A judge rejected a state Senate claim that some of its records about the 2020 election audit are not subject to public disclosure. Maricopa County Superior Court Judge John Hannah said Tuesday he would not accept the arguments by Kory Langhofer, the attorney for Senate President Karen Fann, that he should just accept the Senate’s assertions the documents at issue are protected by “legislative privilege.’’ “The court finds that the Senate has not carried its burden of overcoming the legal presumption favoring disclosure,’’ the judge wrote in a 13-page order Tuesday. “The record as it stands does not establish that the documents are privileged and that the Senate is entitled to withhold them from the public on that ground.’’ But Hannah offered Langhofer and the Senate an “out’’ of sorts. The judge told them they are free to give the documents to him. And then he will decide, after reviewing them privately, whether they are public. “Otherwise the Senate must disclose the documents forthwith,’’ he said.
National: Democrats Plan Another Bid to Break G.O.P. Voting Rights Filibuster | Carl Hulse/The New York Times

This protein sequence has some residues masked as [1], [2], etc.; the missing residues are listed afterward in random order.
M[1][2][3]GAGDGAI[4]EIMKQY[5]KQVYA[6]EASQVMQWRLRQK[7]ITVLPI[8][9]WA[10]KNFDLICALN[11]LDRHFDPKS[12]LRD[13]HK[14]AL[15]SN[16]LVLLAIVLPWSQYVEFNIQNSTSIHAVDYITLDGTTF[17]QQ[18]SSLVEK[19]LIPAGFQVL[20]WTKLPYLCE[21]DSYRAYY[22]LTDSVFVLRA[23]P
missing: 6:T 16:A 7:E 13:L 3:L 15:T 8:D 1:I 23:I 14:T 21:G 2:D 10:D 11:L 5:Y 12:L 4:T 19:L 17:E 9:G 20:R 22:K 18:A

Senate Democrats will try again next week to advance a voting rights measure, Senator Chuck Schumer, the majority leader, announced on Thursday, though Republicans are expected to maintain their filibuster against the legislation backed by all Democrats. In a letter laying out the coming agenda for the Senate, Mr. Schumer, Democrat of New York, said he would schedule a vote for next Wednesday to open debate on voting rights legislation that he and fellow Democrats say is needed to offset new restrictions being imposed by Republican-controlled state legislatures around the nation. “We cannot allow conservative-controlled states to double down on their regressive and subversive voting bills,” Mr. Schumer said in the letter. “The Freedom to Vote Act is the legislation that will right the ship of our democracy and establish common sense national standards to give fair access to our democracy to all Americans.” His decision intensifies pressure on Senator Joe Manchin III, Democrat of West Virginia, who had initially been his party’s lone holdout on a sweeping voting rights measure passed by the House. Mr. Manchin helped draft a compromise version that he said he hoped could draw bipartisan backing, and sought time to win over Republicans to support it, but there is little evidence that any G.O.P. senators have embraced the alternative. In the 50-50 Senate, it would take 10 Republicans joining every Democrat to muster the 60 votes needed to break a filibuster of any voting rights bill and allow it to be considered.